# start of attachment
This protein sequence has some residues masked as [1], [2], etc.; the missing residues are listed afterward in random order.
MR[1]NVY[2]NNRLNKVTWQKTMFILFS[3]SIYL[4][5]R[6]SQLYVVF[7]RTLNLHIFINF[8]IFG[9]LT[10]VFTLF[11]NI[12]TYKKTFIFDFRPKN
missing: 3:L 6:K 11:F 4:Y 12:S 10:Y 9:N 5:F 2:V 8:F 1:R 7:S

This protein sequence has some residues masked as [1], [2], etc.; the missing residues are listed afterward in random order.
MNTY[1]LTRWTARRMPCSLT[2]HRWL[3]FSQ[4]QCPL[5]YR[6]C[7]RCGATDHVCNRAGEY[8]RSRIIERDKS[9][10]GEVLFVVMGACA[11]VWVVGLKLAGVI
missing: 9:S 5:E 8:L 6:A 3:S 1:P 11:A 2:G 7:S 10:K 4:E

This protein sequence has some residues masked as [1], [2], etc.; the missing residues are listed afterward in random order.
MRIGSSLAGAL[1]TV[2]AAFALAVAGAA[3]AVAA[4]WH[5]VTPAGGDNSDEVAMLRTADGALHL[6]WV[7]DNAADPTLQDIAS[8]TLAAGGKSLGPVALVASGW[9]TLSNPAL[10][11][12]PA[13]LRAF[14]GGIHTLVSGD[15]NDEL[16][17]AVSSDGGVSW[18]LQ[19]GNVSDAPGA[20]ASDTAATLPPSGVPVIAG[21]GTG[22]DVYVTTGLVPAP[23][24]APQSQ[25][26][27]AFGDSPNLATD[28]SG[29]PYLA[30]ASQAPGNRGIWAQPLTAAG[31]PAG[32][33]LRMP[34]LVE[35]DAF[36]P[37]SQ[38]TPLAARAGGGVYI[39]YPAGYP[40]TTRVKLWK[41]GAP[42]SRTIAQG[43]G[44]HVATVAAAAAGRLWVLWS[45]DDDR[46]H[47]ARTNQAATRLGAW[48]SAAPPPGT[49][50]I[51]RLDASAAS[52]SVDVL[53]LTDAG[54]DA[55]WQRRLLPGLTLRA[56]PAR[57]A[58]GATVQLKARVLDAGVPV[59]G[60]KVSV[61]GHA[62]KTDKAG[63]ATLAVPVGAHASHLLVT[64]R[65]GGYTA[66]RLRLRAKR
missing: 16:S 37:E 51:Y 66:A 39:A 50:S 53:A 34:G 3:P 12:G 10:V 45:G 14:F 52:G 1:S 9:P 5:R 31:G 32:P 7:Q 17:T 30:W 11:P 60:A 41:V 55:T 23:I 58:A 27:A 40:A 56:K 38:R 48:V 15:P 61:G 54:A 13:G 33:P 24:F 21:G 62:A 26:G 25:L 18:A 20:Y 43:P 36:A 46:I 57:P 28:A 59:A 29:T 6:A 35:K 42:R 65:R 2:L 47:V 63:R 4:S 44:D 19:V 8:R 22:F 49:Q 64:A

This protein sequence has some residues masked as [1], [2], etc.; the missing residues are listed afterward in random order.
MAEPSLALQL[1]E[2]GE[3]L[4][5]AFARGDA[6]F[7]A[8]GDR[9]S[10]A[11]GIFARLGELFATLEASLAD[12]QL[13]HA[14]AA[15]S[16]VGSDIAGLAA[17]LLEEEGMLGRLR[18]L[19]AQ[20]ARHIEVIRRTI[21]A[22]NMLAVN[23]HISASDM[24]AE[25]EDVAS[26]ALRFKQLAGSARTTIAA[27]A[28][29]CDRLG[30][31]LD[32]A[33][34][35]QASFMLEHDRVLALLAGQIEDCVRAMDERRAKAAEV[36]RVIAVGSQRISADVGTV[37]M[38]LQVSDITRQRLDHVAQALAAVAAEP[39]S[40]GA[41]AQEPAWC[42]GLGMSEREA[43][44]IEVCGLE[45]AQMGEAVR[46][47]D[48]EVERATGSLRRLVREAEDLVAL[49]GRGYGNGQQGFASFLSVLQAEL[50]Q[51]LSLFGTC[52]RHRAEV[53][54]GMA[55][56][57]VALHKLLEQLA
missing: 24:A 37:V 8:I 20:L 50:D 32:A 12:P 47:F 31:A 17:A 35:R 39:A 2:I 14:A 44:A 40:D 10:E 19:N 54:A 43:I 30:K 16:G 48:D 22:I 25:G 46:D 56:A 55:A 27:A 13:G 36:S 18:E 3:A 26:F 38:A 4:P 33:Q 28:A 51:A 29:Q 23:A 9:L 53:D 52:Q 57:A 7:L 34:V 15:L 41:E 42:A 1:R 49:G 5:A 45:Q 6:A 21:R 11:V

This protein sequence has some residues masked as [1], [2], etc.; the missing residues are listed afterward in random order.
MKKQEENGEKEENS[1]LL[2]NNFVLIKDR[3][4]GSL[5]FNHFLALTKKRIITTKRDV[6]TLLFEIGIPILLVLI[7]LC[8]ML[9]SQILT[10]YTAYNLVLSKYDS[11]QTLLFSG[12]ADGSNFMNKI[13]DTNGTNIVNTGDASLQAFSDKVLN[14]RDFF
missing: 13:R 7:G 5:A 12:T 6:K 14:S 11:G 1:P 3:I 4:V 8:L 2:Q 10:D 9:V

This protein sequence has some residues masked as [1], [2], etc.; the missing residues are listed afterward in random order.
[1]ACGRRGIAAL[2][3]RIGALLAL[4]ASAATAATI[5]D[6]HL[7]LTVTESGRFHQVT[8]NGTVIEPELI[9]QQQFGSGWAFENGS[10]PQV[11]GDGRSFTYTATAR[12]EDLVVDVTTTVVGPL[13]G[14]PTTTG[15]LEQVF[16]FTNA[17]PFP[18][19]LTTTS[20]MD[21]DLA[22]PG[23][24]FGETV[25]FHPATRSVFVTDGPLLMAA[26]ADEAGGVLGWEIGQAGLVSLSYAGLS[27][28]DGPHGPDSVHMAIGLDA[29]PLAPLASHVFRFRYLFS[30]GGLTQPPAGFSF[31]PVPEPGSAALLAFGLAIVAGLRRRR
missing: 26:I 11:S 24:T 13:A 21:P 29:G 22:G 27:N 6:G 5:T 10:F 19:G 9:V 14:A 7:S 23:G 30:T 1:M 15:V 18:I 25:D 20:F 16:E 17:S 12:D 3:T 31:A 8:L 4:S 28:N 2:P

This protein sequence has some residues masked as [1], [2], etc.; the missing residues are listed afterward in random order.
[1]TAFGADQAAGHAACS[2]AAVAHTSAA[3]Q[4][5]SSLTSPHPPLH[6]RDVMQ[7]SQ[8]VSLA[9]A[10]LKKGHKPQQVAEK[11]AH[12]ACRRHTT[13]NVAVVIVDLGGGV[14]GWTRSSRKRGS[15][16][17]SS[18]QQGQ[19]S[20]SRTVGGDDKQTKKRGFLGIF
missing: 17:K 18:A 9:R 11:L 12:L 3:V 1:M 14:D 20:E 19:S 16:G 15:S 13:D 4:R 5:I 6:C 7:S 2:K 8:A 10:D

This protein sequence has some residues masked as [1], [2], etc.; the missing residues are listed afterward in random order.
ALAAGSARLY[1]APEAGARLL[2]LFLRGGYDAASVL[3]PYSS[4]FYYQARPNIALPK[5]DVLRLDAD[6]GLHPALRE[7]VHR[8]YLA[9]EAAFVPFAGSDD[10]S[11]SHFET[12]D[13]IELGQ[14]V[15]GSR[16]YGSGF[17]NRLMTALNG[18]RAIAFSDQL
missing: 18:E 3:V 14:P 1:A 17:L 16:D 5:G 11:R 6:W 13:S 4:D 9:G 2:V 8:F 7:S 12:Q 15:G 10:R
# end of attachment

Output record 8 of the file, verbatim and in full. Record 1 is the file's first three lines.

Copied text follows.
This protein sequence has some residues masked as [1], [2], etc.; the missing residues are listed afterward in random order.
ALAAGSARLY[1]APEAGARLL[2]LFLRGGYDAASVL[3]PYSS[4]FYYQARPNIALPK[5]DVLRLDAD[6]GLHPALRE[7]VHR[8]YLA[9]EAAFVPFAGSDD[10]S[11]SHFET[12]D[13]IELGQ[14]V[15]GSR[16]YGSGF[17]NRLMTALNG[18]RAIAFSDQL
missing: 18:E 3:V 14:P 1:A 17:L 16:D 5:G 11:R 6:W 13:S 4:D 9:G 2:V 8:F 7:S 12:Q 15:G 10:R